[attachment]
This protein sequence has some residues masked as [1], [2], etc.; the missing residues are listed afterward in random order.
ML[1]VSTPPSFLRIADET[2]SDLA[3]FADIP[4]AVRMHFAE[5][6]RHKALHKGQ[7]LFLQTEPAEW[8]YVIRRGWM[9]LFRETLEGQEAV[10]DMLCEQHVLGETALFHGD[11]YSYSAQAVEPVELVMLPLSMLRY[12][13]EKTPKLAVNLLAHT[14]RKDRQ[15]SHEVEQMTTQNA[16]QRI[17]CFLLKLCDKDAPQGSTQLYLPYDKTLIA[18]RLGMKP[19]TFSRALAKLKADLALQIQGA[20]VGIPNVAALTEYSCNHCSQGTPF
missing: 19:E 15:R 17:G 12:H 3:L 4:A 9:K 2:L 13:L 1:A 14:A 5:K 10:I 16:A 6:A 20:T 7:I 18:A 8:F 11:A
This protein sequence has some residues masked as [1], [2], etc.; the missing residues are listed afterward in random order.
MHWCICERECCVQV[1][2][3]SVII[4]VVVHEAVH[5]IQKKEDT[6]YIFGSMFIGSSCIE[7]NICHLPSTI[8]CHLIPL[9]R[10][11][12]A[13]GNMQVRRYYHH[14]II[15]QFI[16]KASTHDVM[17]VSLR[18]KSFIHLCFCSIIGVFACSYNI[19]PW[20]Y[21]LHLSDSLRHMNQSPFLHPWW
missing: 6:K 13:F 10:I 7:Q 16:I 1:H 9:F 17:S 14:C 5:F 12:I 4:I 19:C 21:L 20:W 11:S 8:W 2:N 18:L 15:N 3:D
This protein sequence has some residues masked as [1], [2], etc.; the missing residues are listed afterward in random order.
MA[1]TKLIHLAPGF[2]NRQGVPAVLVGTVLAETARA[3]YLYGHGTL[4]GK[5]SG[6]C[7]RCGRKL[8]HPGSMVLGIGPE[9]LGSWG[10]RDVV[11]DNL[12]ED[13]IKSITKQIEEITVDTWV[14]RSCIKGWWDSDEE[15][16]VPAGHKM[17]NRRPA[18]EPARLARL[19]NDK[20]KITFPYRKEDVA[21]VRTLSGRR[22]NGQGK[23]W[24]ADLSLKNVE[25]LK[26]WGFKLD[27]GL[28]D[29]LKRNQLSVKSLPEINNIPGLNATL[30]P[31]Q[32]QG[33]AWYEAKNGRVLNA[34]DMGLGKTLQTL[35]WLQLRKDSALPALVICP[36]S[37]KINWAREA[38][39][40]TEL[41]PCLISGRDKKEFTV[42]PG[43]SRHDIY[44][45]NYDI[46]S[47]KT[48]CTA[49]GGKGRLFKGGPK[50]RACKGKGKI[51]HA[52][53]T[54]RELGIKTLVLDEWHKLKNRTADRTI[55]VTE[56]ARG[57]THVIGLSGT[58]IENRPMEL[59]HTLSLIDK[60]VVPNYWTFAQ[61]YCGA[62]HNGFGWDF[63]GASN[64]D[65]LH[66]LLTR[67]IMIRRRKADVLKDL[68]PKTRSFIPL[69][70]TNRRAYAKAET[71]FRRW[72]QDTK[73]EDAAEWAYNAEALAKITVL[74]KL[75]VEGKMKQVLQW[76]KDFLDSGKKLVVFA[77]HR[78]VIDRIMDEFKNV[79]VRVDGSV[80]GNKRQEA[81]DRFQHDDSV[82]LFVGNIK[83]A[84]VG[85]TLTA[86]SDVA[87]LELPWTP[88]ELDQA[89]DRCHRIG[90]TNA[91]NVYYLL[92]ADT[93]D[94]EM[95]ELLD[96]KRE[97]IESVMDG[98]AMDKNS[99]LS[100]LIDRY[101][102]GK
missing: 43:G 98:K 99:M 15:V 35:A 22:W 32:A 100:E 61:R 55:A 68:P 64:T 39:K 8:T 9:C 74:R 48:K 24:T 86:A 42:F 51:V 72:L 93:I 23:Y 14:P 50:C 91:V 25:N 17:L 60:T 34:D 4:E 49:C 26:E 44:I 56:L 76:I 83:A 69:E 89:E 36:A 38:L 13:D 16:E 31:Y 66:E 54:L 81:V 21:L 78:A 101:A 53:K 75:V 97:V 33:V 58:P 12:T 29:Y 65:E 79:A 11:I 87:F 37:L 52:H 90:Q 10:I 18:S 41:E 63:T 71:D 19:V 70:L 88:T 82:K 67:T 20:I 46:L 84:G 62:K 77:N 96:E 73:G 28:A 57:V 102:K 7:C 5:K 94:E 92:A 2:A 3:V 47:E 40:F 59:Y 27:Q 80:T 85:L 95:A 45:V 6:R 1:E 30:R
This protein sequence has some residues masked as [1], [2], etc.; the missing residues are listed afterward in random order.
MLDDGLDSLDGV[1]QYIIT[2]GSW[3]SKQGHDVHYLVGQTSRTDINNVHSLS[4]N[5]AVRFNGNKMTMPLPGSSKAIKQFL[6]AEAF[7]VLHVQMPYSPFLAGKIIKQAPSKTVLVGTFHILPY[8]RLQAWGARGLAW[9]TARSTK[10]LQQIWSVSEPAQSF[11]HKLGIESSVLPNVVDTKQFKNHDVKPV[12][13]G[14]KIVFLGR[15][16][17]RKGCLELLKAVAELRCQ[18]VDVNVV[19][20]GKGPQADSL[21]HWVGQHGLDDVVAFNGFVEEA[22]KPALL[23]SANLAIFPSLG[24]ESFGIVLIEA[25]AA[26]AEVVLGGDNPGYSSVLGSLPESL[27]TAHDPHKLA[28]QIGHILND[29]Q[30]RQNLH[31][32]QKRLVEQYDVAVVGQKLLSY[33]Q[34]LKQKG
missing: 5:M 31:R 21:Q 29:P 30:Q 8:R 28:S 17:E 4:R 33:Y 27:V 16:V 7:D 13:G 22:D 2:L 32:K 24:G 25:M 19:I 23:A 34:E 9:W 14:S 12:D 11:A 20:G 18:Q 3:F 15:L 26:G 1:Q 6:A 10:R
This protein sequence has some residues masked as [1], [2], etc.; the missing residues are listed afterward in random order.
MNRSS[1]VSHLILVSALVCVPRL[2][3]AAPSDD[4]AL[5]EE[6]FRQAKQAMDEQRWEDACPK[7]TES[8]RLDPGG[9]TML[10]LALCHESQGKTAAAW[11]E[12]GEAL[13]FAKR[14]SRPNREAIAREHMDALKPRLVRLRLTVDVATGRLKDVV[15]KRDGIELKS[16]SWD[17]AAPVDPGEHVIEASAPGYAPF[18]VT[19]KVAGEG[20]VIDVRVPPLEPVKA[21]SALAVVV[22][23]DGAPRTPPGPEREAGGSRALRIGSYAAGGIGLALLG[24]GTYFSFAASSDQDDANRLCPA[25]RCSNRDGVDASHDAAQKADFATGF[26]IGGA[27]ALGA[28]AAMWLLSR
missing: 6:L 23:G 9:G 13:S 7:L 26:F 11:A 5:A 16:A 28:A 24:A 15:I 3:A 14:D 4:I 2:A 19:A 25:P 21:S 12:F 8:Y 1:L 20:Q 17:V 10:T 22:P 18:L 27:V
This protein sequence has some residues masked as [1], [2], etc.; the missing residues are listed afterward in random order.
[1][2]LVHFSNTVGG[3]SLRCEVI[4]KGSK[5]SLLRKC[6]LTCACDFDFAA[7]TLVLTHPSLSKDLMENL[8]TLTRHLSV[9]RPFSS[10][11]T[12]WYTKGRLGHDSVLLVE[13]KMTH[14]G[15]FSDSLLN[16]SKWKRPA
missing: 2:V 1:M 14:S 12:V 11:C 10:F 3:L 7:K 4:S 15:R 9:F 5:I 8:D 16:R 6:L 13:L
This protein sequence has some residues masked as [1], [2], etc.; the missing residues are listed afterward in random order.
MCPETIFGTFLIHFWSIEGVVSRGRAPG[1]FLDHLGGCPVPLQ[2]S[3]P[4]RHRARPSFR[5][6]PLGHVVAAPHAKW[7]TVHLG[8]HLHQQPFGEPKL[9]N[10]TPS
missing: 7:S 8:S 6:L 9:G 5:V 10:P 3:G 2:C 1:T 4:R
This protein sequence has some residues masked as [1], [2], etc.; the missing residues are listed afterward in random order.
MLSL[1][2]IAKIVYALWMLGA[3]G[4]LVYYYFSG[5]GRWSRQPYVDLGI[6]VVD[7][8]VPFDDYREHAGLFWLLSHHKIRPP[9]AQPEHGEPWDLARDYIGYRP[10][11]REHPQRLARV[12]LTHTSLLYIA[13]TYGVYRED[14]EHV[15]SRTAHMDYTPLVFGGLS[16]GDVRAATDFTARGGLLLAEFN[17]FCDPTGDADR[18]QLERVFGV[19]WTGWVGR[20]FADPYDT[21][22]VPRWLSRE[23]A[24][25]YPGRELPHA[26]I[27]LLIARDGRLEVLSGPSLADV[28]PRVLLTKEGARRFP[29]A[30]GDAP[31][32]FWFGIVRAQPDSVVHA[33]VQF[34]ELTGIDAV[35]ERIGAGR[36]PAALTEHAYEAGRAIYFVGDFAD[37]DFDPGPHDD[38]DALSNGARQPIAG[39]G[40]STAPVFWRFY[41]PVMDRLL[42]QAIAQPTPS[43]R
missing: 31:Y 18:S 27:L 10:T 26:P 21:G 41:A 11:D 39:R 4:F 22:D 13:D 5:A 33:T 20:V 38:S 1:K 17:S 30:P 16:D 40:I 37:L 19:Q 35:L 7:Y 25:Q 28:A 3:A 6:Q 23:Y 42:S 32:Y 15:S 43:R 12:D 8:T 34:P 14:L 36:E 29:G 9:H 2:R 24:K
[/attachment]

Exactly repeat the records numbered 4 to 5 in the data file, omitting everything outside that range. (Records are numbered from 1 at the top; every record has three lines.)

This protein sequence has some residues masked as [1], [2], etc.; the missing residues are listed afterward in random order.
MLDDGLDSLDGV[1]QYIIT[2]GSW[3]SKQGHDVHYLVGQTSRTDINNVHSLS[4]N[5]AVRFNGNKMTMPLPGSSKAIKQFL[6]AEAF[7]VLHVQMPYSPFLAGKIIKQAPSKTVLVGTFHILPY[8]RLQAWGARGLAW[9]TARSTK[10]LQQIWSVSEPAQSF[11]HKLGIESSVLPNVVDTKQFKNHDVKPV[12][13]G[14]KIVFLGR[15][16][17]RKGCLELLKAVAELRCQ[18]VDVNVV[19][20]GKGPQADSL[21]HWVGQHGLDDVVAFNGFVEEA[22]KPALL[23]SANLAIFPSLG[24]ESFGIVLIEA[25]AA[26]AEVVLGGDNPGYSSVLGSLPESL[27]TAHDPHKLA[28]QIGHILND[29]Q[30]RQNLH[31][32]QKRLVEQYDVAVVGQKLLSY[33]Q[34]LKQKG
missing: 5:M 31:R 21:Q 29:P 30:Q 8:R 28:S 17:E 4:R 33:Y 27:V 16:V 7:D 13:G 22:D 2:L 32:K 24:G 25:M 19:I 23:A 34:E 9:W 14:S 12:D 11:A 20:G 18:Q 3:F 15:L 26:G 1:Q 6:A 10:R
This protein sequence has some residues masked as [1], [2], etc.; the missing residues are listed afterward in random order.
MNRSS[1]VSHLILVSALVCVPRL[2][3]AAPSDD[4]AL[5]EE[6]FRQAKQAMDEQRWEDACPK[7]TES[8]RLDPGG[9]TML[10]LALCHESQGKTAAAW[11]E[12]GEAL[13]FAKR[14]SRPNREAIAREHMDALKPRLVRLRLTVDVATGRLKDVV[15]KRDGIELKS[16]SWD[17]AAPVDPGEHVIEASAPGYAPF[18]VT[19]KVAGEG[20]VIDVRVPPLEPVKA[21]SALAVVV[22][23]DGAPRTPPGPEREAGGSRALRIGSYAAGGIGLALLG[24]GTYFSFAASSDQDDANRLCPA[25]RCSNRDGVDASHDAAQKADFATGF[26]IGGA[27]ALGA[28]AAMWLLSR
missing: 6:L 23:G 9:G 13:S 7:L 26:F 11:A 5:A 16:A 28:A 24:A 15:I 3:A 14:D 4:I 2:A 19:A 25:P 21:S 12:F 8:Y 1:L 20:Q 17:V 10:T 22:P 18:L 27:V